Pigeon Fanciers Frown on City's 10-Bird Limit

Bogdan (Bugsy) Symanski's hobby is racing his homing pigeons. But someone in town wishes his pigeons would leave home for good.

Since an anonymous caller complained to the city about the dozens of pigeons Symanski keeps in his back-yard loft on Law Drive, Symanski has found himself in the middle of a flap.

"I don't think it was a neighbor," said Symanksi, 35, a self-employed machinist who emigrated from Poland in 1973. "All seven of my neighbors signed a petition saying they didn't find the birds a nuisance. I think it might have been a jealous flyer."

Such an unhappy cross-town rival may have nevertheless set into motion a chain of events which both neighbors and other pigeon-racing fanciers are watching.

Symanski was supposed to appear in court on Aug. 29 to face misdemeanor charges of violating the city ordinance that prohibits keeping more than 10 birds. But in stepped the California State Pigeon Racing Assn. Attorney Paul Volchok, representing the association, argued that the city's regulations made the sport impossible.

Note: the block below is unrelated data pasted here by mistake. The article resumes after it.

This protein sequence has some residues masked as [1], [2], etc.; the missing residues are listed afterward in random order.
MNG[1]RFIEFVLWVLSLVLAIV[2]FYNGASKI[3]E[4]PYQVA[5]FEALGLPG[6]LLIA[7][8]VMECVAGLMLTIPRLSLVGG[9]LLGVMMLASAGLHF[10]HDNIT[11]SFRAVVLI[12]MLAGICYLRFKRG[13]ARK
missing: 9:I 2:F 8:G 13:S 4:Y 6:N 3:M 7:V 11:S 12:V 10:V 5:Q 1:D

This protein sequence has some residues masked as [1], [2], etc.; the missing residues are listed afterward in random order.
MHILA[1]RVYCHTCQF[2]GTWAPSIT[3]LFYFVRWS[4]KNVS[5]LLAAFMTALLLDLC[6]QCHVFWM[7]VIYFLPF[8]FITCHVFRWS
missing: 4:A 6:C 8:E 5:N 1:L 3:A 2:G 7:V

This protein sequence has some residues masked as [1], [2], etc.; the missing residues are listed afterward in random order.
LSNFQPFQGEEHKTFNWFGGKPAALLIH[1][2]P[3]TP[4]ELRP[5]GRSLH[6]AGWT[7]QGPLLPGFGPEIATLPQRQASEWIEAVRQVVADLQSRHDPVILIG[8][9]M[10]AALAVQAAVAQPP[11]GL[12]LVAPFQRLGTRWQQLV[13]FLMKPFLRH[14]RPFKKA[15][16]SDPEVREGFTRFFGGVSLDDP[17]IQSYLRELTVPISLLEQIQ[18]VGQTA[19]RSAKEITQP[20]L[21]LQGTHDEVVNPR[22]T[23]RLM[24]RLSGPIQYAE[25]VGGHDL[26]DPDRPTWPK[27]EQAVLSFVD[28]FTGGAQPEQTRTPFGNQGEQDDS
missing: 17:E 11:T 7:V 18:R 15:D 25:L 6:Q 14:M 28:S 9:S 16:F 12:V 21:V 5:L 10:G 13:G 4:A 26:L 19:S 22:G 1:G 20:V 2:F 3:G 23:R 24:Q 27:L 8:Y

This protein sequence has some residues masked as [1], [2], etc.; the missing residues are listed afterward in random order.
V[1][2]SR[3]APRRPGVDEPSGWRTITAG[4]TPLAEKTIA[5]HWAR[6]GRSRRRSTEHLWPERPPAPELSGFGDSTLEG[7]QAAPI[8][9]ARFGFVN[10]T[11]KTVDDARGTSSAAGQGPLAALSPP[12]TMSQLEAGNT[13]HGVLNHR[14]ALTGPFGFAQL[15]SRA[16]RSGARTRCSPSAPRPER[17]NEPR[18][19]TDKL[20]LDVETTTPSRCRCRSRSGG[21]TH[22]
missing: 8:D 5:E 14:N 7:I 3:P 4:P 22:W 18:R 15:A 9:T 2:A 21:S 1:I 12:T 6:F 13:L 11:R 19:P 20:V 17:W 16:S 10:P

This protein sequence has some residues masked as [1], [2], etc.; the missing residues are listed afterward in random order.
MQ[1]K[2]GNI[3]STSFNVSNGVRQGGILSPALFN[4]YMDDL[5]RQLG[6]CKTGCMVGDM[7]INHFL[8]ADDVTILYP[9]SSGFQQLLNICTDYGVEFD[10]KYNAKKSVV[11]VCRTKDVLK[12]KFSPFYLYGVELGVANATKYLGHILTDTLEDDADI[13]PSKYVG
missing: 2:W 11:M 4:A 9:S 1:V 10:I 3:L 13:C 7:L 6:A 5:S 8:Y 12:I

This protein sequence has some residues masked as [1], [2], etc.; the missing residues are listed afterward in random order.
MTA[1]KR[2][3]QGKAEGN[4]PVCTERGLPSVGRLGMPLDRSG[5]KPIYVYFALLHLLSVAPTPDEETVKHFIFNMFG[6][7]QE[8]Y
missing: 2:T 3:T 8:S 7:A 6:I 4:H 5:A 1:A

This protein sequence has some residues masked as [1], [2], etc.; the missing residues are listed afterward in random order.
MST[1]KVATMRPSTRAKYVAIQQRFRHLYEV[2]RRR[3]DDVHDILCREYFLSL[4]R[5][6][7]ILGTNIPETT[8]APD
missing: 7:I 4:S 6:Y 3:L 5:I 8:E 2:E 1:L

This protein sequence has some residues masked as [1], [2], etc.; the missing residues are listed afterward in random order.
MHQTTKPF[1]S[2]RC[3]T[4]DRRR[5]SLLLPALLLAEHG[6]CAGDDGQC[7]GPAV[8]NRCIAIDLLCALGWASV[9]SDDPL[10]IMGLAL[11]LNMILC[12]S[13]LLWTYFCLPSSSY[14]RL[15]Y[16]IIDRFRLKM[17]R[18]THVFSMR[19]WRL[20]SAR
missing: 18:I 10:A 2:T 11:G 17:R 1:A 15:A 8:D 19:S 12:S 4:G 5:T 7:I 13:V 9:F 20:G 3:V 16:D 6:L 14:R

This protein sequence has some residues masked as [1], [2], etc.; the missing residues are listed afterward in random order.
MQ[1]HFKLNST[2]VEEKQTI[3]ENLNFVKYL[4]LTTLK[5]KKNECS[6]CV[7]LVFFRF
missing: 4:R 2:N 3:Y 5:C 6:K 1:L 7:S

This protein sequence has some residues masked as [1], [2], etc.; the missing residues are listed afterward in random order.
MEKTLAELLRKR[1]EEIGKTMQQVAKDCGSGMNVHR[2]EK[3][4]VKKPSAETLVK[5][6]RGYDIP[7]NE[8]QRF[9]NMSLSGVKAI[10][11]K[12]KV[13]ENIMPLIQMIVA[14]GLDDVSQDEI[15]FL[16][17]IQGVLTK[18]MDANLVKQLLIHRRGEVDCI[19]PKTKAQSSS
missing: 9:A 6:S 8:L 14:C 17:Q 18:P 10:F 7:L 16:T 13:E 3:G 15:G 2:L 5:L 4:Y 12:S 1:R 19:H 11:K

"You need a minimum of 50 pigeons," he said. "You really need 100 pigeons to be successful."

To race, the pigeon owners, or "flyers," arrange to have their birds banded and then trucked to a remote location. On a recent Saturday in Stanton, for example, several local groups (Symanski belongs to one called the L.A. Rams) were preparing for a race. The birds would be trucked to Delano in the Central Valley, about 160 miles away.

The distance between the race release point and the flyer's home is measured in one-thousandths of a yard. The winner is the bird that travels the distance the fastest, allowing for the different trip lengths.

Although some Garden Grove council members expressed sympathy for people who might not want to live near a flock of birds, the council directed the city attorney's office to postpone prosecution until Nov. 28.

"We're working with" the racing association, said Greg Devereux, director of housing and neighborhood development, which is responsible for code enforcement. "The feeling is that some of what they're asking seems reasonable."

Chief among the groups' requests is an increase in the number of birds permitted.

The sport has its rewards beyond trophies and ribbons, says racing secretary Bob Schneider of Whittier.

"It's a thrill to see a bird released 160 miles away approaching a block away. It takes you out of your everyday world."

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